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Developer More Interested in Money Than Mosque: Trump

Friday, 10 Sep 2010 | 8:39 AM ET

The developer of an Islamic community center near the former site of the World Trade Center is a "low-level" real estate investor more interested in money than a mosque, real estate magnate Donald Trump told CNBC.

Speaking days after he offered the developer, Hisham Elzanaty, 25 percent above the price paid for his stake in the Park Place property just a year ago in exchange for moving the mosque elsewhere, Trump said "these are not the finest apples in the barrel."

Elzanaty reportedly has rejected Trump's offer for the building, with his lawyer calling it "a cheap attempt at publicity."

"This isn't about a mosque," Trump said. "This is about a mosque being used to get this guy more money. That's only my opinion, but this is an opinion that's well formed as a deal-marker, well formed after speaking to the principal."

Someone Trump described as an associate of Elzanaty told him the sellers of the building a few blocks north of Ground Zero "were stupid people to sell at that price."

Elzanaty and his partnership paid $4.8 million for a half-stake in the property last year.

Trump on Mosque Site Offer
Donald Trump is offering to purchase the site of the proposed mosque near Ground Zero in order to end the national controversy, with Donald Trump, chairman & president Trump Organization.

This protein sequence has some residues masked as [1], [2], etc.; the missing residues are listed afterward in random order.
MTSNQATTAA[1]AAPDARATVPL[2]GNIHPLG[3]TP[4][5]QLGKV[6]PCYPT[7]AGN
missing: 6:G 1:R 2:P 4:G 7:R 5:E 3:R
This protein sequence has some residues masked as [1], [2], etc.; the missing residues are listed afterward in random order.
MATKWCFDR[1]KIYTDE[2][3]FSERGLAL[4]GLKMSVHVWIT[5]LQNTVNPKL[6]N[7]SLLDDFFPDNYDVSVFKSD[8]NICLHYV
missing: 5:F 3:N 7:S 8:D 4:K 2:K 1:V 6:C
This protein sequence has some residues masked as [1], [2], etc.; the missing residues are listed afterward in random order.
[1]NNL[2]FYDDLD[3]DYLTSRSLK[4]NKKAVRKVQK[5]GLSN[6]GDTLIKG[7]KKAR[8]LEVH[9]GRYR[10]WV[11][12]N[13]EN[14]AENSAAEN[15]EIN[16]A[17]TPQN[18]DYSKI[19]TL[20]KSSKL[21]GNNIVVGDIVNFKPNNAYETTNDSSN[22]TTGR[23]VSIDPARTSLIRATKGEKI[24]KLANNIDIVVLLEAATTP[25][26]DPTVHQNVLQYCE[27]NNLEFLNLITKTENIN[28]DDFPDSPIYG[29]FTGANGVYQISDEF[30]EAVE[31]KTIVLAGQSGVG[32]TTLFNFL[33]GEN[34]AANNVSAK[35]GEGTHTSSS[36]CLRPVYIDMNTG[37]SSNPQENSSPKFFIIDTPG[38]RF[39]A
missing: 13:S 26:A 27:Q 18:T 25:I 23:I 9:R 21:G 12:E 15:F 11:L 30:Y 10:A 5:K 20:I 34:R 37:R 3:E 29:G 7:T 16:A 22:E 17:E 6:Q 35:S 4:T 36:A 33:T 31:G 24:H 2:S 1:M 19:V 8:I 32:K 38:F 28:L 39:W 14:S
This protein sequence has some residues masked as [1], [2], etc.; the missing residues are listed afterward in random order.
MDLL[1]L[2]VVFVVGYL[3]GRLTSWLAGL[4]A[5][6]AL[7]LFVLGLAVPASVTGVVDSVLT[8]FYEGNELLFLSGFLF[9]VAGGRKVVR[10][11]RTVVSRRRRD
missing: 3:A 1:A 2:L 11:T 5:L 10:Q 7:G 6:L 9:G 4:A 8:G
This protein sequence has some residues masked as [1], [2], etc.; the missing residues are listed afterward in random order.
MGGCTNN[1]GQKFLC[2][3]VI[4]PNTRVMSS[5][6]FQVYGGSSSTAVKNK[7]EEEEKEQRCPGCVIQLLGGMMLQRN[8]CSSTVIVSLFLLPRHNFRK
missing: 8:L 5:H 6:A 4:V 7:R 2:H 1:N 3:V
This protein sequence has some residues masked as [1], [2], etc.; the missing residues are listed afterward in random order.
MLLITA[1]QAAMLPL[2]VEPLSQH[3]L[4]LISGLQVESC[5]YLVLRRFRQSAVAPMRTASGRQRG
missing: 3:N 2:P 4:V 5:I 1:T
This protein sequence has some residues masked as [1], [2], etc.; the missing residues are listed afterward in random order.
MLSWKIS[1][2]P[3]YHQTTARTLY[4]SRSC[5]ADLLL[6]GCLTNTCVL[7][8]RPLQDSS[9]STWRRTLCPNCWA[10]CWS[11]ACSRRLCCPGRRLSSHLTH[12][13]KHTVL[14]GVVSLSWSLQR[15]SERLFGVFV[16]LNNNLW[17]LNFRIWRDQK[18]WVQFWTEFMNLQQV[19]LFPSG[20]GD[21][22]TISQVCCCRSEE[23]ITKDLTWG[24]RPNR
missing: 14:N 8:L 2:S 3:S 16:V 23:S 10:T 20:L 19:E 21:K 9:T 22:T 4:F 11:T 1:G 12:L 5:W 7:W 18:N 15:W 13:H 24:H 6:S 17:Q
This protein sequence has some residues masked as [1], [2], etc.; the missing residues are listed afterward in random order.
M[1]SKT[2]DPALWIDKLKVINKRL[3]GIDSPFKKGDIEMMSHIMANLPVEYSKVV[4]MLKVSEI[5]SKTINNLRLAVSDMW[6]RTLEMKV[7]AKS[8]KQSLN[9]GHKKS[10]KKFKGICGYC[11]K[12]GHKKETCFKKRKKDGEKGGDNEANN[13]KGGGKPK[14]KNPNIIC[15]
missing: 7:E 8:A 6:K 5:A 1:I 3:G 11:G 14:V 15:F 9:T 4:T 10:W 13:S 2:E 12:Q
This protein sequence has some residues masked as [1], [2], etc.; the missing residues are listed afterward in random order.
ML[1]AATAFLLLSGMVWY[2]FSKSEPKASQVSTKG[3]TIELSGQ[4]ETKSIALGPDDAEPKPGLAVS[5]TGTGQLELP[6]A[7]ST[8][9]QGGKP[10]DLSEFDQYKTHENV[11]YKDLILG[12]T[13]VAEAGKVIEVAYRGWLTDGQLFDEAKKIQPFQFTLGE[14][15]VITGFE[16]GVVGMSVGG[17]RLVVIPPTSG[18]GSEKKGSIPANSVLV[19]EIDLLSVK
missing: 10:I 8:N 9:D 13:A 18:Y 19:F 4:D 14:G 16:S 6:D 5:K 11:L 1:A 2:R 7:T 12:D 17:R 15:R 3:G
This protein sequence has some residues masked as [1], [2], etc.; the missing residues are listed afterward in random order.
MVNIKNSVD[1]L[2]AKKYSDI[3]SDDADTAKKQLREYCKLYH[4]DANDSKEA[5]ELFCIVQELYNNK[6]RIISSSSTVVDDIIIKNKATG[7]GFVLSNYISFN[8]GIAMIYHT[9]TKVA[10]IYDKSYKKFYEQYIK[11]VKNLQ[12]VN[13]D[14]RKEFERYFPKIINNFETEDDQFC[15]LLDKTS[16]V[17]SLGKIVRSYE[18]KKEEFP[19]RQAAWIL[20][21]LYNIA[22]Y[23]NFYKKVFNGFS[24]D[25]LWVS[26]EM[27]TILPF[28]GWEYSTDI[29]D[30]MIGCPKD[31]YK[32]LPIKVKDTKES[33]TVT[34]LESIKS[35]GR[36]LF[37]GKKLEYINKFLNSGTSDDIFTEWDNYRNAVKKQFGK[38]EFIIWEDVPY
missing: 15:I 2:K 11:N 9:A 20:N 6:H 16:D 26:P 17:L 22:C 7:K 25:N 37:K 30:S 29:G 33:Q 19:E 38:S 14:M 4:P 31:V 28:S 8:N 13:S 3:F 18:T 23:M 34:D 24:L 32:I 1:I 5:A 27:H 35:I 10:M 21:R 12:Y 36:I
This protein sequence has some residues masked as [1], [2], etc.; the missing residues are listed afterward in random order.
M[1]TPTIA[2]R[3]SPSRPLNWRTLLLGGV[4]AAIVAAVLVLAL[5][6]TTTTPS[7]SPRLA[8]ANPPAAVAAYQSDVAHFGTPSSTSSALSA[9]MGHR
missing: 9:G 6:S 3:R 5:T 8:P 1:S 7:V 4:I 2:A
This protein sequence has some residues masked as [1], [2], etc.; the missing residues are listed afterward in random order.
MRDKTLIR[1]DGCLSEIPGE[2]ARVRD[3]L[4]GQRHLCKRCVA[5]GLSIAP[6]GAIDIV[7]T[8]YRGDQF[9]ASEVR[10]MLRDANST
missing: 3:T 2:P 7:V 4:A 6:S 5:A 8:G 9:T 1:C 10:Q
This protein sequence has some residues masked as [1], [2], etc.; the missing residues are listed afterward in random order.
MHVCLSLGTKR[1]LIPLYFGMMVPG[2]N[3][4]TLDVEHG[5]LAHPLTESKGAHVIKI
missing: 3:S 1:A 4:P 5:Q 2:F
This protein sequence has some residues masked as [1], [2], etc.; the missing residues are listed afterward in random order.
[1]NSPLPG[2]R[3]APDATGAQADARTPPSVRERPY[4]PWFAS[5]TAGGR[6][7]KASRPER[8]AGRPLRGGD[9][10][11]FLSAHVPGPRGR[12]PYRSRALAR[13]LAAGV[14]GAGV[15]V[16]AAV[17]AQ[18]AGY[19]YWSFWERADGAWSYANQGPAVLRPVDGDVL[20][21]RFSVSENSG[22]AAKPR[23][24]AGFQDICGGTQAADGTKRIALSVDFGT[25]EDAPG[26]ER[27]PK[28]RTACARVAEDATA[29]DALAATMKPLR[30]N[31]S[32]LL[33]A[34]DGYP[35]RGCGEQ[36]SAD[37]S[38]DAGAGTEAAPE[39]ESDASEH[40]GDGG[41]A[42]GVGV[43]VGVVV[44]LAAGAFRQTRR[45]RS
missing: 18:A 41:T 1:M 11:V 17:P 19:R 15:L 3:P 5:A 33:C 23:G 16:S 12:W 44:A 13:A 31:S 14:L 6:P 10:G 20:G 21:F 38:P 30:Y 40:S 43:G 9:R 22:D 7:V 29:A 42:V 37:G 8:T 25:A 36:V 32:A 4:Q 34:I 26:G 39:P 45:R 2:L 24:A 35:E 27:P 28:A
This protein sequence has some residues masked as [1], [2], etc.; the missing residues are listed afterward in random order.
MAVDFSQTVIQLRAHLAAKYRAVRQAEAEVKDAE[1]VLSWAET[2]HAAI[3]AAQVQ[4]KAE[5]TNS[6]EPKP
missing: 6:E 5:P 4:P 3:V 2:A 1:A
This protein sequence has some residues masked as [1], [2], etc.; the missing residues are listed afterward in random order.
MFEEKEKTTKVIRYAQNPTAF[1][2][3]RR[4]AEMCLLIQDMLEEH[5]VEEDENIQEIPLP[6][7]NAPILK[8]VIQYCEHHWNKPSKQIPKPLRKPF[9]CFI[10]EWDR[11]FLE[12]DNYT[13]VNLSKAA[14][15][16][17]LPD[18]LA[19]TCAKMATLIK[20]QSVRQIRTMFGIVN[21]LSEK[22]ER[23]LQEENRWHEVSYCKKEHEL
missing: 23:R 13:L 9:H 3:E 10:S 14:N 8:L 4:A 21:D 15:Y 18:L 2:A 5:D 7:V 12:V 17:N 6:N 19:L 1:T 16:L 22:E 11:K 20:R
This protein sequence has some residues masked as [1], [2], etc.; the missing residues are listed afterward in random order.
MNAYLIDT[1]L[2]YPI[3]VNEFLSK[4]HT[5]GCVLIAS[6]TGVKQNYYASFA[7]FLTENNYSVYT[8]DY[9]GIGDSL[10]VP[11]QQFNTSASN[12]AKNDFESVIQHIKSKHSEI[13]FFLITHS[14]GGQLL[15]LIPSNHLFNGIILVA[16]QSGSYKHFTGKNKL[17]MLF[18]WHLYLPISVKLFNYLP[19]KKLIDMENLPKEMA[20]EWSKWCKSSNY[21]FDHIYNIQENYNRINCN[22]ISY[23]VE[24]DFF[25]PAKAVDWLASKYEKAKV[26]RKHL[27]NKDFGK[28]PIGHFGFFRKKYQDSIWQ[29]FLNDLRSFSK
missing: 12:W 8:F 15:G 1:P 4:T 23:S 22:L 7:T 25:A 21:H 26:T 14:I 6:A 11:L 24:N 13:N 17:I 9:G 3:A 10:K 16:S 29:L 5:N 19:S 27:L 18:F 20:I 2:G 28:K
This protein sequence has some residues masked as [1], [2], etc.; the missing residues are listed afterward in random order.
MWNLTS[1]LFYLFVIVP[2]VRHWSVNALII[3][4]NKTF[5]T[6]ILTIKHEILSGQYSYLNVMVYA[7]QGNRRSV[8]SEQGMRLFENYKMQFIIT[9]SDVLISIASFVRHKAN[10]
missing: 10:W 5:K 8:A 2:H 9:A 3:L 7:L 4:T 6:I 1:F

"I said immediately, 'Were the sellers stupid people or where they even worse than that?'—a word you're not allowed to use anymore. He said they were stupid people to sell to me for that price," he said. "I said, 'I don't think they're stupid people.'"

"I'm saying to myself, 'Wait a minute, this is a man of great faith, this is a man of religion, and he's calling the seller stupid,'" Trump added. "Frankly, he should be very happy about the seller. If it's really worth the $18-to-$20 million that he said, he should be very happy."

Trump said he made the offer to end the controversy over the Islamic center, which public opinion polls show is strongly opposed by New Yorkers and elsewhere as an insult to the victims of the Sept. 11, 2001 terrorist attacks.

"It would be great to end this thing, because there's going to be a lot of problems, there is tremendous anxiety, tremendous problems going on with this site," he said. "If I could buy it and give him an immediate 24-hour, immediate all-cash offer for much more than he paid, but I don't think he wants it."

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